Sunday, June 29, 2008

Not really a free lunch; being a postdoc means asking for things

Perhaps this is a lesson in who really runs things. I asked my postdoc if I could arrange for a month of gap health insurance, and I would gladly pay for it. They said that they could do that, and pay for it, but it had to be 2 months for admin reasons.

When they were setting up the insurance, the budget director of the research center discovered that there was money in the postdoc fund to start funding me 2 months early, so decided to go ahead and do that --- perhaps it is use it or lose it? And afterwards she and another administrator decided to ask my advisor whether it was okay. Neither heard back from him on the question. Now I have to ask him if he's okay with it, and if he wants me to do anything for the extra funding. As long as he really is okay with it, it's a great deal, though potentially an uncomfortable way to start off. "Do you mind that your budget director decided to give me two months of free money?"

Now I'm asking another favor. There are two campuses: one campus is where my advisor and his mostly-MD colleagues in the research center have offices for the (possibly rare?) occasions when they are actually in their office. The other campus has everything else, including journal clubs, seminars, postdocs and PhD faculty in the same research area, and grad students. I suggested that I work partially with a PhD faculty member at the central campus partly because the work honestly looks interesting, but also because I want the excuse to be at the main campus. Currently I'm slated to have a normal set-up in the distant campus, whatever that is: cubicle, half an office, etc. In the main campus, I'm slated to have a desk in a room with 17 other people, mostly RAs. So I have to ask for a half office there as well.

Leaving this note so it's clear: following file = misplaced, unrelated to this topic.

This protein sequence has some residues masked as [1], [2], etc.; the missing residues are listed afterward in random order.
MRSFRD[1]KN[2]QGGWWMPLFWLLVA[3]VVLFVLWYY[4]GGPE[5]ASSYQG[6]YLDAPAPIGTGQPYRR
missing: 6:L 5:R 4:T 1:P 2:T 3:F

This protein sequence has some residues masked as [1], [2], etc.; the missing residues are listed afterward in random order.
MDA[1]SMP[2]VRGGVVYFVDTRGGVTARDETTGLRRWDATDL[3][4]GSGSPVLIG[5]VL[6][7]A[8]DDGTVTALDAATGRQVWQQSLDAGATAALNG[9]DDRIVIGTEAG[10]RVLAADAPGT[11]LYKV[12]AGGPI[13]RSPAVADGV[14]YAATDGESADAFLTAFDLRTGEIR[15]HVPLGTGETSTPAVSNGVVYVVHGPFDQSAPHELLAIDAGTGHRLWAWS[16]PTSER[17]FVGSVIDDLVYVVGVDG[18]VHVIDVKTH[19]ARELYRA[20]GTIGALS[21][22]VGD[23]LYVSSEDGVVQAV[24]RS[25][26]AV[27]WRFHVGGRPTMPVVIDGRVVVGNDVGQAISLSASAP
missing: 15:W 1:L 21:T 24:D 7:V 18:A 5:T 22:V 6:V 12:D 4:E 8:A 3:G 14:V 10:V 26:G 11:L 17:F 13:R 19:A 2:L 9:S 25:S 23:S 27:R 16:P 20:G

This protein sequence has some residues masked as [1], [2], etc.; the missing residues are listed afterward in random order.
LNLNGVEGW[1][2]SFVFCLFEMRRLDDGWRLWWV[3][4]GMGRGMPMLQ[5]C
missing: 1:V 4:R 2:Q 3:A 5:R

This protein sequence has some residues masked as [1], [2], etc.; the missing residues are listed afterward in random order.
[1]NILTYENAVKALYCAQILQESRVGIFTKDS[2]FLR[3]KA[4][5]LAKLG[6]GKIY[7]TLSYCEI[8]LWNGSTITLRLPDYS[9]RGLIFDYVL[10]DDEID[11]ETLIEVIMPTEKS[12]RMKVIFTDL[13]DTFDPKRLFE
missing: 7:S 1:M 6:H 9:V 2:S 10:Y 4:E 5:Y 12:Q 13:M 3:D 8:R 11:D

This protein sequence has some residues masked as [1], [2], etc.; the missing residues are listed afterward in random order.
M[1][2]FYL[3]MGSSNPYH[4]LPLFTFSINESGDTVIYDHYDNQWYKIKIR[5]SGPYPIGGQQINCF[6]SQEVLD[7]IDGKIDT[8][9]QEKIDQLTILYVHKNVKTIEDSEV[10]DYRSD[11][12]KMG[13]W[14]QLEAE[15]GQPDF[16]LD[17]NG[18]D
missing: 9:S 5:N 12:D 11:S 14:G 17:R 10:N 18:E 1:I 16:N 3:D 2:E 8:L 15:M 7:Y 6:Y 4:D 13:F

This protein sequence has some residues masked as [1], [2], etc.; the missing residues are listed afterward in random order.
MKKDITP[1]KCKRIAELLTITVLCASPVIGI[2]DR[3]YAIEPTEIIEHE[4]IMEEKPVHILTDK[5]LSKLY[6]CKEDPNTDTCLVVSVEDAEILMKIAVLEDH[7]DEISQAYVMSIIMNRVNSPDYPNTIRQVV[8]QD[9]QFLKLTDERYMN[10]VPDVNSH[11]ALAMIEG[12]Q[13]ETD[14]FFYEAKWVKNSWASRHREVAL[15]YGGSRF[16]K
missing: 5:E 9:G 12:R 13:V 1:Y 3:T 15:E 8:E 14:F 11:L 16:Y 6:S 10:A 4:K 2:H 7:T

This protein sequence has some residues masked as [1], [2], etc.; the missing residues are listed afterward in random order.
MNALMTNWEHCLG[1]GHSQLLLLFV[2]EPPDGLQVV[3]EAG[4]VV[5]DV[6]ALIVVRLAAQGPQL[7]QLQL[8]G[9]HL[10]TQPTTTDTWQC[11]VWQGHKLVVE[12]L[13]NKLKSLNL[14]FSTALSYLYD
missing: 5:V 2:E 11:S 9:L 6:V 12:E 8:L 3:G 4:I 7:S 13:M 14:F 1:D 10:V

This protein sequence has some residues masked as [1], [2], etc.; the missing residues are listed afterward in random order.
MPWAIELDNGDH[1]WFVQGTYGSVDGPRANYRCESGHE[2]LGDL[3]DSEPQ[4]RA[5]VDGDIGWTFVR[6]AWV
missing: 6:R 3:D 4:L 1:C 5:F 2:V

The administrator is fantastic on these issues: she was coaching me on how to ask for the extra space because she agrees that postdocs are horribly isolated and they should be around as many other people as possible. Honestly, I want to be at the main campus because it seems more fun and is easier to get to, so I keep reminding myself that I have legitimate academic reasons to be at the main campus, so I shouldn't feel hesitant about asking.

Thursday, June 26, 2008

Last interview of the year

I had my last interview of the year in mid-June.

The department was founded about a decade ago, but as of a few years ago there was exactly one faculty member left in the department. It's a field with an obvious non-academic set of careers, and the chair had left, and while they were working to replace the former chair, they appointed an 80 year old interim chair, and didn't want to hire new faculty, but they didn't appoint a new chair for several years. Meanwhile all but one of the other faculty left and were not replaced. And this department still had hundreds of students which somehow continued to be taught.

Now there is a full contingent of faculty, mostly non-tenure-track but relatively senior, and the recent years of turmoil have succeeded in decreasing the number of students by 30%, which they see as fortunate under the circumstances. This year they are making several tenure-track hires, which they've been interviewing feverishly for. The delays were due to delays in the central administration's approval of the hires.

More new postdoc gratitude: free money